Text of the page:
It makes one think to actually see that, as far as our news diet goes, huge swaths of our planet and fellow humanity don’t even exist to us.
Visualizing News by Personal Consumption
Given that information consumption is an exercise of the mind, first and foremost, it might also be fun and useful to display a treemap in the form of a human brain. I imagine I’d be compelled to change my habits if I could see that a large chunk of my mental intake consisted of iPhone 5 rumors.
Of course, a pie chart is a simple and great way to display percentages of a whole. Maybe we put it in a stopwatch housing to gently remind the user that the data represents how they’re spending their time, for better or worse.
One of the most useful personal information tools I use is Mint.com. Sure, they get every detail of my financial data, but I’m not convinced the banks didn’t have this anyway. At least with Mint I, too, get to see what my consumer profile looks like over time. Mint was wise enough to realize that financial information can be pretty boring if left to programs like Quickbooks, and has therefore prioritized visually attractive displays and interfaces. Perhaps that’s why Intuit bought Mint for $170 million.
Mint helps individuals view their personal finances from a number of angles. First, you load all of your financial accounts, including checking, savings, loans, and credit cards. Having everything in one place allows Mint to aggregate every transaction, eliminate duplicates, and provide an at-a-glance overview of your complete financial record.
Replicating this for media consumption would likely require plugins and devices for the myriad ways we consume media, but wouldn’t be impossible. A browser extension and Twitter client could automatically log time spent with various news (like RescueTime), although certain media might require manual logging using a mobile app (like going to see a movie).
Mint also lets users set a monthly budget by spending category. This method could certainly be applied to media consumption. The budgeted categories of media and amount of time allotted to them are entirely up to the individual’s unique goals. Here’s a mockup of what this might look like:
You can also see your spending, by category, on pie and bar graphs:
Things get interesting as you dive into the compare-by-city and compare-by-state features:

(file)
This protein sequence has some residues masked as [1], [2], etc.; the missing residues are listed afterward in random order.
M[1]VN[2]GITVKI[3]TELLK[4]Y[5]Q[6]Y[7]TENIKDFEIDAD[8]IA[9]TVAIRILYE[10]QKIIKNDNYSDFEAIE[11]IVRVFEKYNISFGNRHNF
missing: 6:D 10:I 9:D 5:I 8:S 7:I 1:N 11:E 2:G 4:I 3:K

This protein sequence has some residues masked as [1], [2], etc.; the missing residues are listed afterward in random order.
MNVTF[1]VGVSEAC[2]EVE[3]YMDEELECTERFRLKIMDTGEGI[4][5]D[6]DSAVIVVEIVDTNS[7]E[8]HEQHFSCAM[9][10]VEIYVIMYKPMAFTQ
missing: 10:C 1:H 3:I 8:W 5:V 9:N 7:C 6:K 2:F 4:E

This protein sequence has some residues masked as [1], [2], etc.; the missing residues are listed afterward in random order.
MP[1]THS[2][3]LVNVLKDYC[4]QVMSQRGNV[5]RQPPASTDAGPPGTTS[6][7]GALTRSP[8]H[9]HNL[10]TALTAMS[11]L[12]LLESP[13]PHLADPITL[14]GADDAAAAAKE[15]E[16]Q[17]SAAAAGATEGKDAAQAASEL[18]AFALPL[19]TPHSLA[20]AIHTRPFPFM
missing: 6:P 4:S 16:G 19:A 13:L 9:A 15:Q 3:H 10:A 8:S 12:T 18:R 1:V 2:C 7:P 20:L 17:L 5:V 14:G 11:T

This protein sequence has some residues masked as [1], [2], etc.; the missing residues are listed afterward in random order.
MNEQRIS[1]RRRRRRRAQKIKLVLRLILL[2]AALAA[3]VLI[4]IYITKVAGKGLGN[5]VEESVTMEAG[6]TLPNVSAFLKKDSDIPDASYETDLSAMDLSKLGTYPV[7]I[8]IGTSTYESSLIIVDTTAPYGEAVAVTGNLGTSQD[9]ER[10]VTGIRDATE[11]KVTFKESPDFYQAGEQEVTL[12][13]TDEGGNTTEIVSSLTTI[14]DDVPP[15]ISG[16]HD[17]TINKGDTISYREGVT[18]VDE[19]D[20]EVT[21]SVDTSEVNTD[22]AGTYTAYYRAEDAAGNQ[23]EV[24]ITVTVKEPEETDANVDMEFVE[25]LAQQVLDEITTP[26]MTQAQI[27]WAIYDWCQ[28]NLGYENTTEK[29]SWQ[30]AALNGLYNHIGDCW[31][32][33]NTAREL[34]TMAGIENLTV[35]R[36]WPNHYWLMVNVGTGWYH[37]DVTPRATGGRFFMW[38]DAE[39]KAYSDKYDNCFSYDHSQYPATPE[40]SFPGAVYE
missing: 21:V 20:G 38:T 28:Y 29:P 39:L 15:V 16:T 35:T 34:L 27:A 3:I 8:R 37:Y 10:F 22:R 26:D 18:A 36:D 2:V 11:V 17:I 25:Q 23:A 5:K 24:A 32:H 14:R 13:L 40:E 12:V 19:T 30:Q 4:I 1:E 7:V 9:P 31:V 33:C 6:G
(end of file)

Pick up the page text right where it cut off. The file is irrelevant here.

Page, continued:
Of course, not everyone has the time or inclination to dive in this deeply. For this reason, when you first log in, Mint serves up important alerts based on your activity:
Mint also selects and offers additional financial products depending on your activity. While I don’t need another credit card, I might be interested in a subscription to The Economist if I’m trying to bulk up on my international news diet.
Lastly, as we’re considering personal metrics, we should also look at FitBit and Nike Plus and how they display fitness information. Both services are loved, not only because they track and display your personal metrics, but because they build in motivational tricks that exploit human psychology to encourage healthy habits.
Like Mint, FitBit offers in-depth analytics for true data hounds, but also an at-a-glance display of your personal metrics. In practically every review I’ve read, the FitBit device is lauded for the little blue LED flower.
Sure, FitBit’s sensors capture all sorts of data that can later be uploaded to and analyzed with their web service, but the immediate payoff for wearing the thing is a Tamagotchi-style flower that thrives or withers based on how much you move or sit. I’d be willing to bet that concerns for the flower’s health motivate more people than the number on a chart of a web service.
Nike Plus’s primary motivational force is peer pressure. At first, the promotional video offers “an endless parade of information” about you and your runs, and the service does offer maps, metrics, and exercise plans. But sports are competitive, and Nike Plus rightly focuses on the social element. You can directly challenge (or cheer on) friends who also use Nike Plus, not to mention brag on Facebook and Twitter.
Do you have more ideas on how to best display the numbers behind our news? Let us know in the comments, if you would. The nice thing about the MediaRDI project is that this data will be open, so designers far more talented than myself could create visually compelling interfaces for exploring our personal information metrics.